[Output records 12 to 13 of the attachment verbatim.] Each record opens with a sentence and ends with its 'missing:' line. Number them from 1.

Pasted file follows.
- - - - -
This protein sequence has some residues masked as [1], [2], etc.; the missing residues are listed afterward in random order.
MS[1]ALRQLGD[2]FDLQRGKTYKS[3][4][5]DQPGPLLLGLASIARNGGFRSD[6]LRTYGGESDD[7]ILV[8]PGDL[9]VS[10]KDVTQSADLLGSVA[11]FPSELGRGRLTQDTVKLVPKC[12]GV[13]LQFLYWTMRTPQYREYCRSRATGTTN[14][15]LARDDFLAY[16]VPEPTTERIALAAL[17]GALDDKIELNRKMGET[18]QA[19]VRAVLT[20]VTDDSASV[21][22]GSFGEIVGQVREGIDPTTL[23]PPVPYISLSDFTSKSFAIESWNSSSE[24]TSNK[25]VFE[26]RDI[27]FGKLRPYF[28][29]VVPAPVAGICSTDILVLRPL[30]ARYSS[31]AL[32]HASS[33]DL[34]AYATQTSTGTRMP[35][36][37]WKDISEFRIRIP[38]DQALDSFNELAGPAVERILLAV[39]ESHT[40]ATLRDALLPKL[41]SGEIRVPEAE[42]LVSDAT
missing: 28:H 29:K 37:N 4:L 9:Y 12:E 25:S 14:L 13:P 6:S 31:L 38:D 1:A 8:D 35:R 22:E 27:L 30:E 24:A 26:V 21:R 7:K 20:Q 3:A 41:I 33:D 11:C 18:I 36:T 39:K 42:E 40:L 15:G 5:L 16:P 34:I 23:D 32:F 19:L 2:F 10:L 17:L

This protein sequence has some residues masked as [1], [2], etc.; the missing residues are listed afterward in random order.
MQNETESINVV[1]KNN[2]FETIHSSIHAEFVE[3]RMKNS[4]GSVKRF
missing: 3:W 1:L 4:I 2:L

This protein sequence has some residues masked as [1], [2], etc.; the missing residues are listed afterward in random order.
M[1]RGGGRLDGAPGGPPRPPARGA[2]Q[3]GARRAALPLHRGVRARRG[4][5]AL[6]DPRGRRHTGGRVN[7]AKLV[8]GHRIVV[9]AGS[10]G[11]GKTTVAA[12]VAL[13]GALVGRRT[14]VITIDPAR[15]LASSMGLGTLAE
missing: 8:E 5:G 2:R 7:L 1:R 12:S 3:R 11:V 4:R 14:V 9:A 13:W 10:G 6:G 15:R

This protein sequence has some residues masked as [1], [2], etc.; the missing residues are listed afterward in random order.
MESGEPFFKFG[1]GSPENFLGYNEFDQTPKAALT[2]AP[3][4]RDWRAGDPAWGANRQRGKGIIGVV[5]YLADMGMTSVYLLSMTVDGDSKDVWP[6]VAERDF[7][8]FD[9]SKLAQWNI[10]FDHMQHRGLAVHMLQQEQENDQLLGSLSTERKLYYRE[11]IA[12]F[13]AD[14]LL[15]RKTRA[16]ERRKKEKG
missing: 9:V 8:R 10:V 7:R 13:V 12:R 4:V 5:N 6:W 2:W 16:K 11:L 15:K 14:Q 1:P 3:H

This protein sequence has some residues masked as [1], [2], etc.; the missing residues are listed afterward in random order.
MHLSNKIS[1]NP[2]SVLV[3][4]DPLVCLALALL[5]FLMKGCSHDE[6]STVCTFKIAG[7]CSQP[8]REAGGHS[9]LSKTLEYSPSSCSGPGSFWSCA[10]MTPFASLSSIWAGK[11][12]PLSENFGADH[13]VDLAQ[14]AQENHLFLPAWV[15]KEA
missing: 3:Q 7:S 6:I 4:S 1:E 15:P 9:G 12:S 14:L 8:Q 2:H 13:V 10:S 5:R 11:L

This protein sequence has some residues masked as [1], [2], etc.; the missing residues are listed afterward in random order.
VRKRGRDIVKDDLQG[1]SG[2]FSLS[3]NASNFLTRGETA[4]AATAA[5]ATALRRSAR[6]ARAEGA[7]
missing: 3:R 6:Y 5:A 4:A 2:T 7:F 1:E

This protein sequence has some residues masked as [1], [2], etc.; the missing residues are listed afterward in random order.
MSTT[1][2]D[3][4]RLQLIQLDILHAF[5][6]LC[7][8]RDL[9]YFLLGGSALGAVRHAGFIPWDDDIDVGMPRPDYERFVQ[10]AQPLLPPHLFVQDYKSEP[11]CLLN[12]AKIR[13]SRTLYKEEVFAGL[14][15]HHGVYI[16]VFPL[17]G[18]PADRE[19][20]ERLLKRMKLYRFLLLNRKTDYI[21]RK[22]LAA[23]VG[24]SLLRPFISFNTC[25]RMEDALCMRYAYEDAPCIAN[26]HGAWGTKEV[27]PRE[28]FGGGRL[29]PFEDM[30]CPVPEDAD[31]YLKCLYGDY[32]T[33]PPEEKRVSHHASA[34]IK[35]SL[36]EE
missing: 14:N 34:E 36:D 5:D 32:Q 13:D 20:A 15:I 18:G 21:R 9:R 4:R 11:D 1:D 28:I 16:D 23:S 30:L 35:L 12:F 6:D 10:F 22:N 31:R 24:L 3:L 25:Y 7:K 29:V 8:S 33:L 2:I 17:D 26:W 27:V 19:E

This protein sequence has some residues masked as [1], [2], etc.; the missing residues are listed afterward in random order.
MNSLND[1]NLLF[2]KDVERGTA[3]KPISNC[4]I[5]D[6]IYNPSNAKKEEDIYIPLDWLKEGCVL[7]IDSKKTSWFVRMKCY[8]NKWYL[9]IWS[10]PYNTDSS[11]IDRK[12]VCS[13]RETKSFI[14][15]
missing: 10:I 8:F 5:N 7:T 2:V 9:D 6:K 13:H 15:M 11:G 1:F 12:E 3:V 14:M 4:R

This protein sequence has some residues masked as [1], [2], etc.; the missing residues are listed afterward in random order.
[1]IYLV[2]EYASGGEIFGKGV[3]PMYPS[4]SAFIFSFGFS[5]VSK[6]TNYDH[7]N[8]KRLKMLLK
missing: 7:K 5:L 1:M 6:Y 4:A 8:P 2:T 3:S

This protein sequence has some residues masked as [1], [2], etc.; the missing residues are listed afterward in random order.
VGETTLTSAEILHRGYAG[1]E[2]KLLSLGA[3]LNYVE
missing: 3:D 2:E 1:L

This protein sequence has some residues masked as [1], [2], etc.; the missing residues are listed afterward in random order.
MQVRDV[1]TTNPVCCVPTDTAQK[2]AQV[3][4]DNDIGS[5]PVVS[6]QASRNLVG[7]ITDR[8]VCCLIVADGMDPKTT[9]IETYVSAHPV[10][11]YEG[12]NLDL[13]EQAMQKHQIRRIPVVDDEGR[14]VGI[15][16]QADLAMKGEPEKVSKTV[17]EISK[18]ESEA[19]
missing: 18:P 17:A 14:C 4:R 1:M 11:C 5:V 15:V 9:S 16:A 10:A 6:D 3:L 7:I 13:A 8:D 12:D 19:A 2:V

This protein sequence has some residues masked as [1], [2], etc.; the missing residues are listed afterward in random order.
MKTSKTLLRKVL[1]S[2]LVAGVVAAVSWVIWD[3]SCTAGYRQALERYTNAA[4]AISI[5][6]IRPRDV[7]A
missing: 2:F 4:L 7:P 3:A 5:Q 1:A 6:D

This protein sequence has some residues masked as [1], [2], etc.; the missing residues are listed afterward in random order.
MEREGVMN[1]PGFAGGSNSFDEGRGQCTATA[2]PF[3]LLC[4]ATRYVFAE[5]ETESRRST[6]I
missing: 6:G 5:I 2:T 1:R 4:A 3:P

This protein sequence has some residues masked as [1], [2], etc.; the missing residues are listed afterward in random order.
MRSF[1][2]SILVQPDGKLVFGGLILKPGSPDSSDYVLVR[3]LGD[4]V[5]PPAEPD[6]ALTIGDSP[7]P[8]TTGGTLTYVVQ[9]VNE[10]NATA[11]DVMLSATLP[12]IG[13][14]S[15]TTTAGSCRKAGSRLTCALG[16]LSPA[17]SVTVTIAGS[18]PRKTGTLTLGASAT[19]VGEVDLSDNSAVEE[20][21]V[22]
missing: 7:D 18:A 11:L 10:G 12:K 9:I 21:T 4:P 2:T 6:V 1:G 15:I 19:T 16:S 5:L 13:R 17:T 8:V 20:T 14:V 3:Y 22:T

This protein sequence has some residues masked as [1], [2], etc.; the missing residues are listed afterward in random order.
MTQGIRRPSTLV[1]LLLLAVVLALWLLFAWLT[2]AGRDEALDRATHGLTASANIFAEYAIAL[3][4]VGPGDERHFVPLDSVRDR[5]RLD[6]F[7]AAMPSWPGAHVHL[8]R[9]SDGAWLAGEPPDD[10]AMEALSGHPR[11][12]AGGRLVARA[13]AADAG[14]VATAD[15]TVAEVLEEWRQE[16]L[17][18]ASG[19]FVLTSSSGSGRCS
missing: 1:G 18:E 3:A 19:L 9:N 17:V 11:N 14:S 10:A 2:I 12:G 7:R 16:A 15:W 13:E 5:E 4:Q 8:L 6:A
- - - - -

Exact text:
This protein sequence has some residues masked as [1], [2], etc.; the missing residues are listed afterward in random order.
MKTSKTLLRKVL[1]S[2]LVAGVVAAVSWVIWD[3]SCTAGYRQALERYTNAA[4]AISI[5][6]IRPRDV[7]A
missing: 2:F 4:L 7:P 3:A 5:Q 1:A 6:D

This protein sequence has some residues masked as [1], [2], etc.; the missing residues are listed afterward in random order.
MEREGVMN[1]PGFAGGSNSFDEGRGQCTATA[2]PF[3]LLC[4]ATRYVFAE[5]ETESRRST[6]I
missing: 6:G 5:I 2:T 1:R 4:A 3:P